Patent attorney

Protect

Career outlook for

Figures and forecasts for roles at the same level, which require similar skills and qualifications.

Average UK salary

Currently employed in Scotland

Jobs forecast

This information is supplied by LMI For All, where data is currently available for Scotland.

What's it like?

You would help people protect their rights when they invent a new product, design or process.

You’d ensure that an original idea is legally credited to the inventor – whether that’s an individual or a company – so other people can’t copy the invention for a set period of time.

You would:

  • Meet inventors or manufacturers to get the details of their invention, innovation or design
  • Search existing patents to check the invention or design is original
  • Advise about the chances of being granted a patent
  • Write a detailed legal description of the invention or design - known as a patent draft
  • Apply for patents to the UK Intellectual Property Office or European Patent Office
  • Answer questions from patent examiners
  • Advise clients whose patent rights may have been breached
  • Represent clients if a case comes to court

You would also advise on other intellectual property issues such as design rights, industrial design, copyright and trade marks. You’d need to keep up to date with intellectual property law.

A scientific or technical background would help you to understand the new products and processes that you would need to assess and advise upon.

Reading skills in French and German may also be an advantage for some roles.

Many patent attorneys are also qualified trade mark attorneys.

Working conditions

Hours

You’ll typically work standard office hours, Monday to Friday, possibly with occasional overtime to meet deadlines.

Environment

You’ll be mainly office-based, but also travel to meet clients, attend court and visit the UK Intellectual Property Office. There may also be overseas travel to the European Patent Office in Munich.

Travel

There may be overseas travel to the European Patent Office in Munich.

UK employment status

Full-time

Part-time

Self employed

Here are some of the skills that people in this job would be most likely to have:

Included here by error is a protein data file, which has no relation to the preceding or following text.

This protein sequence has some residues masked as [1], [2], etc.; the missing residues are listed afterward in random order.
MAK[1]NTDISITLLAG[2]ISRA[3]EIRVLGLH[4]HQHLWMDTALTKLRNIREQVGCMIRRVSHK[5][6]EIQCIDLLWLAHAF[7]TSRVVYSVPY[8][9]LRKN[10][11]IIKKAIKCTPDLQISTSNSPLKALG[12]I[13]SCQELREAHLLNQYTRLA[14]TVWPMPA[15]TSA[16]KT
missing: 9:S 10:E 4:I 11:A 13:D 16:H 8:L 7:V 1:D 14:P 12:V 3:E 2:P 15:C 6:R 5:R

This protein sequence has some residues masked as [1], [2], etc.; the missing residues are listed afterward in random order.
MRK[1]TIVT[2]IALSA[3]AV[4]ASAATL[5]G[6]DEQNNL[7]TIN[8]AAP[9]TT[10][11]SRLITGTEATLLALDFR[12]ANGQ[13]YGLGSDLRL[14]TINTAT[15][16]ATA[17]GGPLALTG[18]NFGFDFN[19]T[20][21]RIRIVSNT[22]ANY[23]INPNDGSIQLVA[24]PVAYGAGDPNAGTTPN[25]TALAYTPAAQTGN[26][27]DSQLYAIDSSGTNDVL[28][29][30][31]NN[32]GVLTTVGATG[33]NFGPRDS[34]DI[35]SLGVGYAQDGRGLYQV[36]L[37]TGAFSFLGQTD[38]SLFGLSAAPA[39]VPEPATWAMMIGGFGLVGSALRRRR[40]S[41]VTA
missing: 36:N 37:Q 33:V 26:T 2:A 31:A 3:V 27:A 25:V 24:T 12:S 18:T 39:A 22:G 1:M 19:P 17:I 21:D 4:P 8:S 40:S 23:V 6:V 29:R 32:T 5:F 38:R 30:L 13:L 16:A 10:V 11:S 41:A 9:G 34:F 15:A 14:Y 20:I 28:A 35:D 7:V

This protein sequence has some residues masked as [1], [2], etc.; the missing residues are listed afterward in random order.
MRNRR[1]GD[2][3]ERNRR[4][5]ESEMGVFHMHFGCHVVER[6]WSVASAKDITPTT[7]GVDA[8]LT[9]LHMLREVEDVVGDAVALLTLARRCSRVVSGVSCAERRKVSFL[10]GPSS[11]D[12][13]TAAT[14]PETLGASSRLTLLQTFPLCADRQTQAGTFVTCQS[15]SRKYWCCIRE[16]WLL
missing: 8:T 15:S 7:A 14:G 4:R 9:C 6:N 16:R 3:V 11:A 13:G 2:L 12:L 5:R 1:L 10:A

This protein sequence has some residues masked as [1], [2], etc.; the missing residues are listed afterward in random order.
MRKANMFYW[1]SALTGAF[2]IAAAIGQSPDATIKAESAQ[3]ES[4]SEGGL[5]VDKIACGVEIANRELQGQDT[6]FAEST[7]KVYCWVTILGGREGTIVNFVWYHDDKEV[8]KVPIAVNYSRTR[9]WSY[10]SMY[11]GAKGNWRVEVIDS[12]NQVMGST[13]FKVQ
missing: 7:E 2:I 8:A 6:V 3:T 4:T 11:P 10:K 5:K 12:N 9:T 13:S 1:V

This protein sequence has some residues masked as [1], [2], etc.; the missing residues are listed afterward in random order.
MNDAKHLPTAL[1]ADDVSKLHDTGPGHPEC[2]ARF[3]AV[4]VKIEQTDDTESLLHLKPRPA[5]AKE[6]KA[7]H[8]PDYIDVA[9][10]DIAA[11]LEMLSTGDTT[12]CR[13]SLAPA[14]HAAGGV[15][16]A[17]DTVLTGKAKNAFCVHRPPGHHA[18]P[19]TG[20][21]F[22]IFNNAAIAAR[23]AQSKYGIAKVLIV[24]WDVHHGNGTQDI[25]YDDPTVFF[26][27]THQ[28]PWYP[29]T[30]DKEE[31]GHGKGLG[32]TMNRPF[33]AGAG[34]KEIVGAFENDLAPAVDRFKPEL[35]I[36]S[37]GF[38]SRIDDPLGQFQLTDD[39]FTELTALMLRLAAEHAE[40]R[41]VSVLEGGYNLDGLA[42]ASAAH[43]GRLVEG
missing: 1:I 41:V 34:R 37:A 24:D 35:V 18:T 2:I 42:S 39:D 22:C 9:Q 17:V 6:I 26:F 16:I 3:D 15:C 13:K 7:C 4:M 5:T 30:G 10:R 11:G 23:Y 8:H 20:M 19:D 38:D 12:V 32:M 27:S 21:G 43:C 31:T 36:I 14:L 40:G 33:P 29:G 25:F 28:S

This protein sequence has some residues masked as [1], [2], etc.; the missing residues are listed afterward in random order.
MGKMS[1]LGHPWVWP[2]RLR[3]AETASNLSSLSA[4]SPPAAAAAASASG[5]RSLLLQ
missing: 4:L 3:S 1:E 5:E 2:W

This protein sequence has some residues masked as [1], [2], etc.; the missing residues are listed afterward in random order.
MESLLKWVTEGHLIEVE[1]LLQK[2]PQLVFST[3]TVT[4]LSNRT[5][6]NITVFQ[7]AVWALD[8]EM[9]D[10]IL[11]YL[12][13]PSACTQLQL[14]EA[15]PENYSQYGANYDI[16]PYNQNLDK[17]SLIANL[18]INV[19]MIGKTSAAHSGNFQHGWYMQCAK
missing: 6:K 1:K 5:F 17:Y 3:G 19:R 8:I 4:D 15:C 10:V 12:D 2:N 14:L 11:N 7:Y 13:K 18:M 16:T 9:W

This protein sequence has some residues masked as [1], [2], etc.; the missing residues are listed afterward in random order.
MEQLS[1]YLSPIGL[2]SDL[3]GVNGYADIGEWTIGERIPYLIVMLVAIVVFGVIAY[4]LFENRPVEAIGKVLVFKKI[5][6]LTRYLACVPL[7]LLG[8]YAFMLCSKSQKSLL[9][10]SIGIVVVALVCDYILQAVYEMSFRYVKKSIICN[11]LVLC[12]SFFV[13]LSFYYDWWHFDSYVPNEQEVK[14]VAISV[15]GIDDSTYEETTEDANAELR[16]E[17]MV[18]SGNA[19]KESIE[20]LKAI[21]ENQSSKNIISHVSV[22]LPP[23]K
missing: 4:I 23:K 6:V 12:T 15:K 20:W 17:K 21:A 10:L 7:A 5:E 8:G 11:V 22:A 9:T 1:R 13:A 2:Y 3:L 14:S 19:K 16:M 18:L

• Communicating with people
  • Explaining things
  • Working as part of a team
  • Using other languages
  • Communicating ideas through writing
  • Using computers
  • Researching and investigating
  • Planning and organising
  • Paying attention to detail

Build your skills

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Getting in

Entry requirements for courses can change. Always contact the college, university or training provider to check exactly what you’ll need.

Qualifications

You'd need qualifications that help you understand technical products and processes. You'd also need knowledge of intellectual property law. 

An honours degree or postgraduate qualification (SCQF Level 10/11) in a scientific or engineering subject would be useful. 

Before becoming a fully qualified patent attorney you would need to complete a series of on the job professional qualifications in intellectual property law. The Chartered Institute of Patent Attorneys has more information. 

Some employers also look for foreign language qualifications.

To enter a science or engineering degree usually requires four to five Highers, often in one sitting. You may be able to gain advanced entry into the second or third year of a degree with a relevant HNC/HND qualification (SCQF Level 7/8). 

Entry to a postgraduate qualification usually requires an honours degree (SCQF level 10), and some courses will require relevant experience.  

Useful subjects

Most courses require: 

  • Maths 
  • science subjects 
  • Technologies subjects such as engineering

To work on European patents you may also need modern languages, usually French and/or German.

Other useful subjects are: 

  • English
  • Business
  • Finance
  • ICT-based subjects

 

You will also need

Once in work you must pass Chartered Institute of Patent Attorneys (CIPA) and/or Institute of Trade Mark Attorneys (ITMA) exams in order to join the Register of Patent Agents and the Register of Trade Mark Agents.

If you wish to work on international patents you will need to pass the European qualifying exams. 

Helpful to have

Any qualifications that show understanding of law, language and science and the ability to gather organise and present information such as BTEC Diploma in Public Services.  

Relevant experience such as attending Law Society of Scotland events and activities for school students.